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'He's certainly let the boys know he's a...

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'He's certainly let the boys know he's a good runner with the ball, as well as a good tackler'

Danny Care has played over thirty minutes of England’s two internationals this November as one of Eddie Jones’ “game changers”.

He spoke to RugbyPass about whether a one point loss to the world champions last weekend could be seen as a decent result in the team’s evolution.

Care said told us, “You’d never say a loss is a good result. To only lose by a point was tough but it’s shown us that we’re not far off and on another day that could easily have been a victory to us. You could say that with the first game as well, that South Africa might be sat there going – we should have been on the other side of the result.
That’s the fine margins in rugby at the moment, there isn’t a lot an awful lot between teams which is exciting for the punters.”

Care’s team mate Sam Underhill topped the tackle count and also equalled the metres made stat with winger Jonny May. His most memorable contribution however was a moment that will not be recorded in history, with his stunning finish to cross the whitewash correctly ruled out by the TMO for Courtney Lawes straying offside.

Care commented, “It was pretty impressive from Sam. [Scoring the try] would have been a nice little moment for him to cap off an amazing individual performance. But I’m just annoyed we didn’t take a quite drop goal so that [the referee] couldn’t go back to the TMO. He’s certainly let the boys know he’s a good runner with the ball, he reckons, as well
as a good tackler.”

With a long list of seemingly front line players missing from this campaign, England have fared relatively well at Twickenham, under pressure at having lost five successive games earlier this year.

Care remarked, “The big thing from the last few weeks, you just look at the strength in depth that we’ve got in this squad. A lot of people were writing us off with the amount of injuries that we’ve got.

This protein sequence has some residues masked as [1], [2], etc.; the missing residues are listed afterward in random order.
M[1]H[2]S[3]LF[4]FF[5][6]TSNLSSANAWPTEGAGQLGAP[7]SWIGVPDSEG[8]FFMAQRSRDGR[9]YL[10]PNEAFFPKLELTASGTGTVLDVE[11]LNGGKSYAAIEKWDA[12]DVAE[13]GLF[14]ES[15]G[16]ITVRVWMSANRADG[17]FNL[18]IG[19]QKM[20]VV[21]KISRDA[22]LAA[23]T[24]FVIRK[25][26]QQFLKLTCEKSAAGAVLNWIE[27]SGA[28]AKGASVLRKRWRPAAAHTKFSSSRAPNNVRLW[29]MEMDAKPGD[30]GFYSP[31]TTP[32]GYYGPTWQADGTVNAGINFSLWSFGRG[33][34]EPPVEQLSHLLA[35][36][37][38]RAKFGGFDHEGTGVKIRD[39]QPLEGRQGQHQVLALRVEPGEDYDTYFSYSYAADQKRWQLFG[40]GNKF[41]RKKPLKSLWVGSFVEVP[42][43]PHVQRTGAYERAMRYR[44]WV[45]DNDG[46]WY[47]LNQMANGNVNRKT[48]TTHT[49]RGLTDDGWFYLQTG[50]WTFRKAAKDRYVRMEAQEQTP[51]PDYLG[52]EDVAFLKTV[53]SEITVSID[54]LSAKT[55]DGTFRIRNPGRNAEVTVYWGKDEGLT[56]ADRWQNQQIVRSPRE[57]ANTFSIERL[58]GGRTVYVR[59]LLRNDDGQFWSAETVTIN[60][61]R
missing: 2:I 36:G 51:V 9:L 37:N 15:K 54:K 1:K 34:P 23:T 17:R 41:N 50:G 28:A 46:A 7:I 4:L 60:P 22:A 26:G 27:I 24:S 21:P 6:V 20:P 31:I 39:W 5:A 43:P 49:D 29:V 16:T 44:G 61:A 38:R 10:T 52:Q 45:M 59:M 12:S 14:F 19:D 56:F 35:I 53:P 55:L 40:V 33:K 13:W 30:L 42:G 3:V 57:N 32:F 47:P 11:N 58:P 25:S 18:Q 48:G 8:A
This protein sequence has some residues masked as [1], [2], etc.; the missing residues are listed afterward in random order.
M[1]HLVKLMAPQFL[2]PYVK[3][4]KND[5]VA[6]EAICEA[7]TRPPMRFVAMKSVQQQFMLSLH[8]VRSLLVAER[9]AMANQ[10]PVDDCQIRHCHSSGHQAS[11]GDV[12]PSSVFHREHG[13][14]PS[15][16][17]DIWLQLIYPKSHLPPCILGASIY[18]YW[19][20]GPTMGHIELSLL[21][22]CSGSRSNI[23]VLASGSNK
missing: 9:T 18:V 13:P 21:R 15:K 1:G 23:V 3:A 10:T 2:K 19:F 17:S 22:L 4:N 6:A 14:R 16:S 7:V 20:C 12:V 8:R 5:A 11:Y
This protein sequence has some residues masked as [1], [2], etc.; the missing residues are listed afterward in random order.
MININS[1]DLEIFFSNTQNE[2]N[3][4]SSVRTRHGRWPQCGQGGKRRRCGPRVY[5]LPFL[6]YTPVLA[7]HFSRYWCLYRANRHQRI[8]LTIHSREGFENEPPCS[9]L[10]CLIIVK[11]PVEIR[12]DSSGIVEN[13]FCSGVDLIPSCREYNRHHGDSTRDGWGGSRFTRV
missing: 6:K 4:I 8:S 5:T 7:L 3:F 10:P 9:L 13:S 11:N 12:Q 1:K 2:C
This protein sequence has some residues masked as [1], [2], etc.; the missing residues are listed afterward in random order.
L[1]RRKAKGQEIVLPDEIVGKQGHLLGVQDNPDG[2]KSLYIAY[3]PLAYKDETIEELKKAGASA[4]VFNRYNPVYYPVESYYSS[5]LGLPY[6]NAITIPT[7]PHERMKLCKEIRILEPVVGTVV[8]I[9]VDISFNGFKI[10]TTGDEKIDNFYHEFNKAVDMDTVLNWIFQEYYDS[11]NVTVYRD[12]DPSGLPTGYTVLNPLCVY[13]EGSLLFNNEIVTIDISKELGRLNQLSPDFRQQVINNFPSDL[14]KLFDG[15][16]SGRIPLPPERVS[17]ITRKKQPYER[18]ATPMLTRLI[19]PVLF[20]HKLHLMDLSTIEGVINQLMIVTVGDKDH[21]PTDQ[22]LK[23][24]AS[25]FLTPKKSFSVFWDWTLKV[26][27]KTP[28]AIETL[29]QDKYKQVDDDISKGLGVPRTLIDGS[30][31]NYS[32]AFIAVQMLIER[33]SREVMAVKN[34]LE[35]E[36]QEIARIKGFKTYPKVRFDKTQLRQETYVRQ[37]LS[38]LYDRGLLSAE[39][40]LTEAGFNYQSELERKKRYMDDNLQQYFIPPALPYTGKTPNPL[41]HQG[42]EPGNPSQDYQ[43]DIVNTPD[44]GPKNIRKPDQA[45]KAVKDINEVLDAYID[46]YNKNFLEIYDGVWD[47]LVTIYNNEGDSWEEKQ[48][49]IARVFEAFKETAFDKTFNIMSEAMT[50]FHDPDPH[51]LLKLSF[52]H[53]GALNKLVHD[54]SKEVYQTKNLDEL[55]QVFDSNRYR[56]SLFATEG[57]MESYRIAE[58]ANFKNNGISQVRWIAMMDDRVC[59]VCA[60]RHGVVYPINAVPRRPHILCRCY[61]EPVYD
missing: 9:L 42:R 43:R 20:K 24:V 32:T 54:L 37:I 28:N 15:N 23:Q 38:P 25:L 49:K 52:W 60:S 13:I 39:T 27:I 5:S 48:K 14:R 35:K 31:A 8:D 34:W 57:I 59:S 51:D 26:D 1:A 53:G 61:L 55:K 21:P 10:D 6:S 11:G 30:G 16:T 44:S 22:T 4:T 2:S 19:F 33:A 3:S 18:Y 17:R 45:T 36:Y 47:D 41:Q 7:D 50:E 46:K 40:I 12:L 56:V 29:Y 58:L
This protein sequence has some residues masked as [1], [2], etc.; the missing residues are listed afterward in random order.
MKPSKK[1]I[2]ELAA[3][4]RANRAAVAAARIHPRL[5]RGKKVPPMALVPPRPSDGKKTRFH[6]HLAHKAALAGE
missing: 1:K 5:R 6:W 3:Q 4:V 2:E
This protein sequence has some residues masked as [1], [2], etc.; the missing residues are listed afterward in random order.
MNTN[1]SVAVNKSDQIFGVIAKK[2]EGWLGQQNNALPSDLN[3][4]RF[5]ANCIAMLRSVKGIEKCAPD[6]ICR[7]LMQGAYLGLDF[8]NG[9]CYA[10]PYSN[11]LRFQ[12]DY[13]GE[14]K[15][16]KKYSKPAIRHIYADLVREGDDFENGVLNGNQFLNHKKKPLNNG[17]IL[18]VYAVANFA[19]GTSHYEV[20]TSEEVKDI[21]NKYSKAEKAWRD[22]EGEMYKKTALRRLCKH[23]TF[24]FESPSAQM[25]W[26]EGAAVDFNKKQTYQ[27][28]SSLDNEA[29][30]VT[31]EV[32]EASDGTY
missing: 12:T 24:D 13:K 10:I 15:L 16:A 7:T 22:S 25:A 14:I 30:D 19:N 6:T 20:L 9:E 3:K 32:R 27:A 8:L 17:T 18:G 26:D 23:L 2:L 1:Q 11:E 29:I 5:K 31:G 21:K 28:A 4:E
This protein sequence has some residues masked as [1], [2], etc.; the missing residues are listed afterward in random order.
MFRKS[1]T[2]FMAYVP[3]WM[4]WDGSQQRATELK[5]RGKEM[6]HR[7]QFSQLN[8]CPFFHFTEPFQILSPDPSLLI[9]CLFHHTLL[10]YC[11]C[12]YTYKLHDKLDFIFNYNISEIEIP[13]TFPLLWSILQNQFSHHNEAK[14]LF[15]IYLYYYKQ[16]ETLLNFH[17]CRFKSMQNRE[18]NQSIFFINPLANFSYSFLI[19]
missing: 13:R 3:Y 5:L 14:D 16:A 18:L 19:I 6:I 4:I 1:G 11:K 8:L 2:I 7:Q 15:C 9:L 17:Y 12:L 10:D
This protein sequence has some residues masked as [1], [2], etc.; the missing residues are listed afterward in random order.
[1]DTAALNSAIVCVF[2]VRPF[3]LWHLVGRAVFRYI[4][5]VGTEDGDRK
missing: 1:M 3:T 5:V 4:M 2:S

“You’ve still got to throw Billy and Mako back into that team, Manu’s not far away. I think the boys that have stepped in this campaign and the guys making their debuts or the guys who’ve maybe not played a lot of rugby for England – you look at someone like Mark Wilson who I just think has been unbelievable. Ben Moon coming in shows you never really know when your opportunity’s going to come but you’ve got to grasp it with both hands when you get it. I think boys have really done that and it’s going to be a hard squad to stay in because boys are so competitive.”

With tight decisions causing so much debate in almost every game it seems currently, Care was asked about whether the game is harder than ever to decipher for referees and fans.

Care replied, “I feel for the refs, I really do. They’ve got 30 lads screaming at them for decisions and they’ve got to make decisions that ultimately cost teams or make the teams win.

“It’s incredible tough for the refs and they can’t see everything. All we can do as players is just try and be as clear and obvious as we can be. On defence, on the offside line, talking to the ref, is the ball out – all that sort of thing which is hard in the heat of the moment. It’s a tough old job the refs have got to do, they have to make some big decisions, let’s just hope they get them right.”

England take on Japan on Saturday having only ever played them once before. With Eddie Jones having coached them to the last Rugby World Cup and their famous win against South Africa in Brighton, has the now England head coach offered any insight?

Care said, “Obviously he’s spent a lot of time with them. We’ve watched a lot of their clips. Take the scrum halves for example, they’re incredibly quick to the ball, to get the ball away their passing is brilliant, their technique is fantastic and they like to run with the ball. We’re taking nothing for granted this week, we know how hard it’s
going to be. They can come with some surprise attacks and we’ve got to be ready for anything this weekend. We’re looking forward to it, mostly focussing on ourselves and hopefully we’ll get the job done.”

RugbyPass has created a next generation rugby rating system, based on machine learning and shaped by game winning moments. The system (RPI) is a world first for its complexity and comprehensive embrace of northern and southern hemisphere players and teams. By using in-depth data analysis, RPI determines exactly what it takes to win, in real time. Explore the RPI now!

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'He's certainly let the boys know he's a good runner with the ball, as well as a good tackler' | RugbyPass